What's in a Name That which we call?

Asked By: Ceferino Weynand | Last Updated: 23rd March, 2020
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What's in a name? That which we call a rose / By any other name would smell as sweet. Lines from the play Romeo and Juliet, by William Shakespeare. Juliet, prevented from marrying Romeo by the feud between their families, complains that Romeo's name is all that keeps him from her.

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Thereof, what is in a name which we call?

That which we call a rose by any other name would smell as sweet.

Secondly, what's in a name poem? " – from Romeo and Juliet. 'Tis but thy name that is my enemy; Thou art thyself, though not a Montague.

Regarding this, what is in a name full quote?

That which we call a rose, By any other name would smell as sweet.

What is in a name meaning?

What is in a name” means, name of a thing does not matter as much as the quality of the thing. Shakespeare used this phrase in his famous play 'Romeo and Juliet'. A rose if called something entirely different, would still smell as sweetly as it does with the name “rose”.

34 Related Question Answers Found

What's the purpose of a name?

A name is a term used for identification. Names can identify a class or category of things, or a single thing, either uniquely, or within a given context. The entity identified by a name is called its referent. A personal name identifies, not necessarily uniquely, a specific individual human.

How important is a name?

A person's name is the greatest connection to their own identity and individuality. Some might say it is the most important word in the world to that person. It is the one way we can easily get someone's attention. When someone remembers our name after meeting us, we feel respected and more important.

What is a rose Romeo and Juliet?

In Act-II, Scene-II of Shakespeare's play, Romeo and Juliet, Juliet says this phrase in reference to family, and the family name of Romeo. That which we call a rose / By Any Other Name would smell as sweet.” This implies that his family name has nothing to do with their love, and they should be together.

Is wherefore a word?

English speakers have largely dropped the adverb wherefore in favor of why, but the noun wherefore, meaning "an answer or statement giving an explanation," continues to be used, particularly in the phrase "the whys and wherefores." Get Word of the Day delivered to your inbox!

What is a Montague quote?

What does the following quote from "Romeo and Juliet" mean: "What's Montague? It is nor hand, nor foot, nor arm, nor face. O, be some other name belonging to a man."

What is the name Romeo and Juliet?

Romeo Montague and Juliet Capulet meet and fall in love in Shakespeare's lyrical tale of "star-cross'd" lovers. Here Juliet tells Romeo that a name is an artificial and meaningless convention, and that she loves the person who is called "Montague", not the Montague name and not the Montague family.

What lights on yonder window breaks?

Romeo: But soft, what light through yonder window breaks? It is the east, and Juliet is the sun. That thou, her maid, art far more fair than she.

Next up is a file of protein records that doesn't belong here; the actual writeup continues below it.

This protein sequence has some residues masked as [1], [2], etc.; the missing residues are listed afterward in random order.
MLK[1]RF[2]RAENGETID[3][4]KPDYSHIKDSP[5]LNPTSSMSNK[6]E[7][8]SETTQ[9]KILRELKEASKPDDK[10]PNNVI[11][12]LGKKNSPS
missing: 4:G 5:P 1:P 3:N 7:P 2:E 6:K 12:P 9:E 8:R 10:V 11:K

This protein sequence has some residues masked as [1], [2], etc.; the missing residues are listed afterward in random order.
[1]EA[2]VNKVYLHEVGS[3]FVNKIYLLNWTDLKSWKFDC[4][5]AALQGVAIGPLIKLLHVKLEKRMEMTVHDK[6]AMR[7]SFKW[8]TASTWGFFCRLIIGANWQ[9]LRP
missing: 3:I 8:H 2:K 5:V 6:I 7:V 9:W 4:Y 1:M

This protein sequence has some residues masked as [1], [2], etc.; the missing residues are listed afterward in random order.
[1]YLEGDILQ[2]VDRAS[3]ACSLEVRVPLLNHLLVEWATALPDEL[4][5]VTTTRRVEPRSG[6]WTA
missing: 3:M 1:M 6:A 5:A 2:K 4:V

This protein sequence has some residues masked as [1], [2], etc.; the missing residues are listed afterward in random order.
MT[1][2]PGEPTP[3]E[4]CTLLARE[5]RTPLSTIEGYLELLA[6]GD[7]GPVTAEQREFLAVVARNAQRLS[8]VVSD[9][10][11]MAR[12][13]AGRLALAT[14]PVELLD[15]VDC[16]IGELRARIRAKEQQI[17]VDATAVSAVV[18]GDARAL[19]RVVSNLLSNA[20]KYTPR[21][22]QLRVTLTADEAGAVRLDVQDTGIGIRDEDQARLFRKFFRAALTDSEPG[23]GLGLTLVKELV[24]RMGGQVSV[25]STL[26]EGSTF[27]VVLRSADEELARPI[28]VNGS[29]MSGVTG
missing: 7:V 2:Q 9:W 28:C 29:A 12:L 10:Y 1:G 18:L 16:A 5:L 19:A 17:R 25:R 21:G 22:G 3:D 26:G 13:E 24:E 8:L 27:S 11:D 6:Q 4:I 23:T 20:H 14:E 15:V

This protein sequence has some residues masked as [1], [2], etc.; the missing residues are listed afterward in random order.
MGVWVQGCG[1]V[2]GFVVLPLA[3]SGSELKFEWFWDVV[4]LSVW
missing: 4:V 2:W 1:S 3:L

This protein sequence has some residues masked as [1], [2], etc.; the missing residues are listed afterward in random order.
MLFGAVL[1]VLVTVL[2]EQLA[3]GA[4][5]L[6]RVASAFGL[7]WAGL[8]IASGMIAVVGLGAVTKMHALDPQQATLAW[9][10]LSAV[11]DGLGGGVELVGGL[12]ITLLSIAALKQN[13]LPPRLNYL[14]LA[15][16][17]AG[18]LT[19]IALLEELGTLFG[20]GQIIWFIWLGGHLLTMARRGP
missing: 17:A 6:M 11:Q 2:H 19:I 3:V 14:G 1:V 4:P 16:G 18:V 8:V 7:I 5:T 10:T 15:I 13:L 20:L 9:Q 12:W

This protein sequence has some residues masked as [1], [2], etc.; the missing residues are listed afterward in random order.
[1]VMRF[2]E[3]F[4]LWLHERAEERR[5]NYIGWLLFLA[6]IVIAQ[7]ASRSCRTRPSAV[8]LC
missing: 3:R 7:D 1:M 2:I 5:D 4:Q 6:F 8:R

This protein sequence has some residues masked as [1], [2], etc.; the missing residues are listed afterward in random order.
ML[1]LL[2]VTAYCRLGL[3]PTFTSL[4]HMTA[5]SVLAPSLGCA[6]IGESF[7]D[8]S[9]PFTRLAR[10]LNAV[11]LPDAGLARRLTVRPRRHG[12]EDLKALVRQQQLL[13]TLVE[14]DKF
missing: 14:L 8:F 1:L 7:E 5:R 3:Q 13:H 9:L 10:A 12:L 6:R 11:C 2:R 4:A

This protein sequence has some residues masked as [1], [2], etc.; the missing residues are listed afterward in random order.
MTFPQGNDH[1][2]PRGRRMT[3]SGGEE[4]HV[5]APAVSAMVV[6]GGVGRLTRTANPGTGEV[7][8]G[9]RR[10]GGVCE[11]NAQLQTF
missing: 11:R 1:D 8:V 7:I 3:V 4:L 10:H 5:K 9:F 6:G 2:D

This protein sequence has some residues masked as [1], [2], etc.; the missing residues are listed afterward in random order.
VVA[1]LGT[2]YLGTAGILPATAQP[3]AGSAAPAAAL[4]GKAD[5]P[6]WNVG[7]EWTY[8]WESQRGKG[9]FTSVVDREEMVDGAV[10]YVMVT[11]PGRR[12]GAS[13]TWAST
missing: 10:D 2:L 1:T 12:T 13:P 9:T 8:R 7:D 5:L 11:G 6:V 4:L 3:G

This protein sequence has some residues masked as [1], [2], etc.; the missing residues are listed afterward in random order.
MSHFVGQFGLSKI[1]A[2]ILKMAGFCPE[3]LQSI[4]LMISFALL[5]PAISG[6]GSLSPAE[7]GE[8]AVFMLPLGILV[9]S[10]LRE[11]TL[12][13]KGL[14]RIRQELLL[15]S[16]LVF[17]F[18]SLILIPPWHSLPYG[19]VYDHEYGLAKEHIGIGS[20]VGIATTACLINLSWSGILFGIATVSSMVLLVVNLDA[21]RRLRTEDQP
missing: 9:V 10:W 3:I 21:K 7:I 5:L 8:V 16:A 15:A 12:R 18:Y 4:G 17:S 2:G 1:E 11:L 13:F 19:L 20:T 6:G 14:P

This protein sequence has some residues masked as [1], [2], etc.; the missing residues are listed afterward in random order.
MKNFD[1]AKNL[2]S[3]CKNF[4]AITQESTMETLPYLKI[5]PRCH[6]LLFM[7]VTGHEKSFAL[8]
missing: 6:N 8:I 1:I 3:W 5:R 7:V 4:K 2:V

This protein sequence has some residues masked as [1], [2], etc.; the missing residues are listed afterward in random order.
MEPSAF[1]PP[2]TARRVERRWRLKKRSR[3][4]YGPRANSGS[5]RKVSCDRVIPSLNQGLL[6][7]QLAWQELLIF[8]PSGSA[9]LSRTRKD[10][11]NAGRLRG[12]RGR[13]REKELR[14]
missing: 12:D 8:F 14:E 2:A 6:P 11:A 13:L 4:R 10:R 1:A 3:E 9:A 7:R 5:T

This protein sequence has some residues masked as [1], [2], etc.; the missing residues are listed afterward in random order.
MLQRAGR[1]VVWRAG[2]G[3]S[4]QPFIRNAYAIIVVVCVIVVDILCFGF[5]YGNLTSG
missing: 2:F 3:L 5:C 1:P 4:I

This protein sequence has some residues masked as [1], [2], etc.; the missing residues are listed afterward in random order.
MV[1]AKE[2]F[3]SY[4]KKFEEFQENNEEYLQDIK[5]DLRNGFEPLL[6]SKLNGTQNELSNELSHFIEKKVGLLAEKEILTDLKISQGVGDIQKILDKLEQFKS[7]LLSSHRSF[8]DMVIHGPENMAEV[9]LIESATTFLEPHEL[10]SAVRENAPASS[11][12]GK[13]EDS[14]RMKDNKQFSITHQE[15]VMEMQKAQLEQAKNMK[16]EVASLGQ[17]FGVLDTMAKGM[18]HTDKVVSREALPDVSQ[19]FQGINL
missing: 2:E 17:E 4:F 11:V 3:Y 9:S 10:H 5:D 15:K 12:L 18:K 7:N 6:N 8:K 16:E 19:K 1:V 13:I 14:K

Who art thou meaning?

As others have noted, “where art thou” is literally “where are you”. But the most common place people have (mis)heard that phrase is from Shakespeare's Romeo and Juliet, where the line by Juliet is actually “Wherefore art thou Romeo?”, which means, “Why are you Romeo?”, *not* “Where are you, Romeo?”.

What does a rose is a rose is a rose mean?

Stein later used variations on the sentence in other writings, and "A rose is a rose is a rose" is among her most famous quotations, often interpreted as meaning "things are what they are", a statement of the law of identity, "A is A".

Is a name a word?

Yes, names are words. Specifically, they are proper nouns: they refer to specific people, places, or things. “John” is a proper noun; “ground” is a common noun. But it is also a name made up of two words.

What's in a name the thing which we call a rose?

What's in a name? That which we call a rose. By any other word would smell as sweet. 45So Romeo would, were he not Romeo called, Retain that dear perfection which he owes.

What's in a name quote meaning?

Quick Answer. This quotation is a profound one that suggests that names themselves do not hold worth nor meaning, and they simply act as labels to distinguish one thing or person from another. Juliet is applying this metaphor of a rose to Romeo: even if he had a different name, he would still be the man she loves.

Can you call a rose by any other name?

The cliché is a direct quotation from Shakespeare's Romeo and Juliet (2:2), in which Juliet says, “What's in a name? that which we call a rose by any other name would smell as sweet; so Romeo would, were he not Romeo called.” Today it is often used jokingly, as it was by Clyde Jinks in 1901 (Captain Jinks): “A cabbage

What does beautiful tyrant fiend angelical mean?

fiend angelical!" ( Act III Scene ii Line 77) When Juliet refers to Romeo as a "beautiful tyrant," she is expressing an oxymoron because the acts of a tyrant will rarely be referred to as beautiful.

Why is Juliet embarrassed?

Mercutio and Benvolio are trying to find Romeo. Why is Juliet embarrassed by the fact that Romeo has overheard her daydreams? She's embarrassed because he has heard her say she loves him.

What's in a Name Project?

The What's in a Name project has students investigating the etymology of their names, the reason why it was chosen for them, it's meaning to them and, if they chose, any alternative name the student would select.

What does Romeo Romeo where art thou mean?

Meaning of Wherefore Art Thou Romeo
The phrase, “O Romeo! Its literal meaning is that Juliet is agonized to think that Romeo is a Montague, and painfully wishes him to have been from some other tribe.